What is the Best Sterilization Technique to Use?

Sterilization is a process intended to annihilate and remove all forms of life present in a certain region. It’s accomplished by use of physical or chemical means. These are the most common methods of sterilization in laboratory. Read on!


TABLE 2 – Outline of the properties of heat decontamination methods.
Dry HeatThermal inactivation: destroys by oxidationNon-corrosive Simple design and principleLess effective than moist heat; requires longer times and/or higher temperaturesMaterials that are damaged by, or are impenetrable to, moist heat
Hot Air Oven160-180 °C for 2-4 hours• Penetrates water-insoluble materials (e.g., grease and oil)
• Less corrosive to metals and sharp instruments than steam
• Slow diffusion, penetration
• Loading, packing critical to performance
• Not suitable for reusable plastics
• Anhydrous materials, such as oils, greases and powders
• Laboratory glassware, instruments
• Closed containers
Red-heat FlameOxidation to ashes (burning)• Rapid• Initial contact with flame can produce a viable aerosol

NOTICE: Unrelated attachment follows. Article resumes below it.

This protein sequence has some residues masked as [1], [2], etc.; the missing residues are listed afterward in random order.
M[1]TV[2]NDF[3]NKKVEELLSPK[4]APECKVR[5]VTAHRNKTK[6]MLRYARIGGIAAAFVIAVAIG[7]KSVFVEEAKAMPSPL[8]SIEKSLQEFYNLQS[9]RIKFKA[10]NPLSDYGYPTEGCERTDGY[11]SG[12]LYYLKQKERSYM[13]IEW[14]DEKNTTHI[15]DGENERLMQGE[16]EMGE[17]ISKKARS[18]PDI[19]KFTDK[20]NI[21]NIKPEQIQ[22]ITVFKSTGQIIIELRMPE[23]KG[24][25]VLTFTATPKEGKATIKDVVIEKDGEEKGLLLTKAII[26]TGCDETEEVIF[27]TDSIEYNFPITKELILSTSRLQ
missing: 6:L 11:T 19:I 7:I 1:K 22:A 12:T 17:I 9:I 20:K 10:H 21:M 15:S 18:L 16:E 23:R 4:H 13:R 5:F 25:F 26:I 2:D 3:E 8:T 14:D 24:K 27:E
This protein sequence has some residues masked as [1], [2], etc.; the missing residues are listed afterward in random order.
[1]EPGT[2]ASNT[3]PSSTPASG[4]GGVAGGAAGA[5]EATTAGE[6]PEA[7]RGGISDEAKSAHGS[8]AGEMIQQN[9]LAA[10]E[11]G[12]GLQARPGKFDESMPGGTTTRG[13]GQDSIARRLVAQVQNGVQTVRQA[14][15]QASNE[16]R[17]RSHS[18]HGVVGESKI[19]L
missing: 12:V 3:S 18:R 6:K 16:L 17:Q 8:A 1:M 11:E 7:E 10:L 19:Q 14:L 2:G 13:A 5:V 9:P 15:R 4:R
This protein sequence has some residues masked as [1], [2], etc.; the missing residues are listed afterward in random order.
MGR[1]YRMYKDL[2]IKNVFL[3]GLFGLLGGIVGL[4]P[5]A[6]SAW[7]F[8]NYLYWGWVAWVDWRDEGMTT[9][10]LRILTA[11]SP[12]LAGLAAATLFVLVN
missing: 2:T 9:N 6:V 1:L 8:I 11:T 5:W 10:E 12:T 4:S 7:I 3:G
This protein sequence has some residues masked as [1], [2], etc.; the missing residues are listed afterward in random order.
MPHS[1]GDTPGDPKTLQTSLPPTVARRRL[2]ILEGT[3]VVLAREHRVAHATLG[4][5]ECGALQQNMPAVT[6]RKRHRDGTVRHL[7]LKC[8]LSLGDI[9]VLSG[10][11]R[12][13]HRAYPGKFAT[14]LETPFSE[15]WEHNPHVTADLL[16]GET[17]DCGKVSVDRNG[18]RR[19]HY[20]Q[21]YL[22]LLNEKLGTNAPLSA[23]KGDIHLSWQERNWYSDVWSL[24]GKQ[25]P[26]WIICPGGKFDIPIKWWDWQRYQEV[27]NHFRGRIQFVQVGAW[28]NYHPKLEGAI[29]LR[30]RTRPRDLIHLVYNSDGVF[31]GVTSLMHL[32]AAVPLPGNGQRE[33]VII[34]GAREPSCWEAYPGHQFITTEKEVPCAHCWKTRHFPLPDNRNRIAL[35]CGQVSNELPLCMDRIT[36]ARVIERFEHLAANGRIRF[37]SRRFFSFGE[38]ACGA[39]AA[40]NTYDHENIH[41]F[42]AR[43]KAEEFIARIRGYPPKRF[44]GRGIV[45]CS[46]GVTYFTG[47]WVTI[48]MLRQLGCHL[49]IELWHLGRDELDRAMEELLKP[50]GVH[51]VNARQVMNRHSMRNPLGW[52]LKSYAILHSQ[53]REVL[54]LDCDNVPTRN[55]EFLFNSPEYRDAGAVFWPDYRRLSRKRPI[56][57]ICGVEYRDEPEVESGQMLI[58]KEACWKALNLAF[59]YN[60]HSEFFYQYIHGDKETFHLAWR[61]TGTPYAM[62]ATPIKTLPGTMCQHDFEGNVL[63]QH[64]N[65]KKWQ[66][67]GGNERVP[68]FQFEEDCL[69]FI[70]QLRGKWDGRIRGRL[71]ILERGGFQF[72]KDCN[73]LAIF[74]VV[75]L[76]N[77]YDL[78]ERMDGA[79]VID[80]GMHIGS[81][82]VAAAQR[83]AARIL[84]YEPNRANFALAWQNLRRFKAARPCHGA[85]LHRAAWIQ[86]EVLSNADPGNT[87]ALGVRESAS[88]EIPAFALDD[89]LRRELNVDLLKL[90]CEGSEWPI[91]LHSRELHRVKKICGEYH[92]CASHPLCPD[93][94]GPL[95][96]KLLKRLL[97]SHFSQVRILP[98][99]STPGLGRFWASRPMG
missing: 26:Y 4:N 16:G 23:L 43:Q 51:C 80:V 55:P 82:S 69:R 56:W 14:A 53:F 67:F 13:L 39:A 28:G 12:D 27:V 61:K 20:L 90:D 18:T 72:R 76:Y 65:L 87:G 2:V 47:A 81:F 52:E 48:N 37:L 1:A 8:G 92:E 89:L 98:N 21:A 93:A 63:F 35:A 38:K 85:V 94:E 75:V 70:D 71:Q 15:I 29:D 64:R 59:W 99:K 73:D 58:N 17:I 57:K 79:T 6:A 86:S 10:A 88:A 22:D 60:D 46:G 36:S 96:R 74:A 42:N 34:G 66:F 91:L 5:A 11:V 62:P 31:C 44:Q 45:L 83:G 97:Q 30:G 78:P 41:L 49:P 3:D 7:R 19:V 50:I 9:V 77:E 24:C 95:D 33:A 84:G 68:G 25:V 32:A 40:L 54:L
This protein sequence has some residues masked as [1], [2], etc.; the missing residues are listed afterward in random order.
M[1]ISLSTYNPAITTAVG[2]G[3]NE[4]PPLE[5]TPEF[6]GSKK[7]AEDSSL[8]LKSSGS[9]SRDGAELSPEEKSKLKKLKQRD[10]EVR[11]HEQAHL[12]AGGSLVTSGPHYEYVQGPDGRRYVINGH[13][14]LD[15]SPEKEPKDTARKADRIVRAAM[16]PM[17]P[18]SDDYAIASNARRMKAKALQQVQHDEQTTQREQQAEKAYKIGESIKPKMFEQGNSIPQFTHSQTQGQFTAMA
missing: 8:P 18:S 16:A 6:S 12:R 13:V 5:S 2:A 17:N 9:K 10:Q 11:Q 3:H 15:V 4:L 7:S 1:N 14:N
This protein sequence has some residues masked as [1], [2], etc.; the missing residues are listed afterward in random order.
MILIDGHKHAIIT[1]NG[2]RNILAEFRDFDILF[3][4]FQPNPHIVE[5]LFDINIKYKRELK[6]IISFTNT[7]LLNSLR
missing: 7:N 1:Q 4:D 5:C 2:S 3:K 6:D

• Possibility of accidental fire
• Inoculating loops, needles
InfraredHeated chamber ranging from 480 – 825 °C• Rapid (5-7 seconds)
• Safe
• Works with small items that fit the chamber• Inoculating loops, needles
• Glass tube, pipette mouth
BoilingMaximum temperature obtainable is approximately 100 °C 10-30 mins• Minimal equipment required• Cumbersome: not practical for everyday laboratory use
• Not reliably sporicidal
• Small instruments and equipment
AutoclavingSteam under pressure 121°C /15 psi for 15-90 minutes (gravity displacement autoclave) 132°C /27 psi for 4-20 minutes (pre-vacuum autoclave)• Minimal time required
• Most dependable sterilant for laboratory use
• Loading and packing critical to performance
• Shielding dirt must first be removed
• Maintenance and quality control essential
• Damages heat-sensitive items
• Penetration of sterile glassware, media and instruments
• Decontamination of reusable supplies and equipment
• Decontamination of infectious waste

While many of these personal methods are able to sterilize surfaces, they are frequently used in combination to expand a suitable sterilization protocol. Although sterilization itself does not need downstream validation for use in a manufacturing setting, it is suggested that these processes are closely monitored and quantified wherever feasible to guarantee safe and consistent results that increases personnel safety.

TT-825-S / TT-825-L Infrared Micro-Sterilizer utilizes infrared that produce 825 °C to incinerate organic material deep within the ceramic funnel.

Ideally used to provide complete sterilization of platinum inoculating loops, needles, glass tube or pipette mouth in 5-7 seconds.

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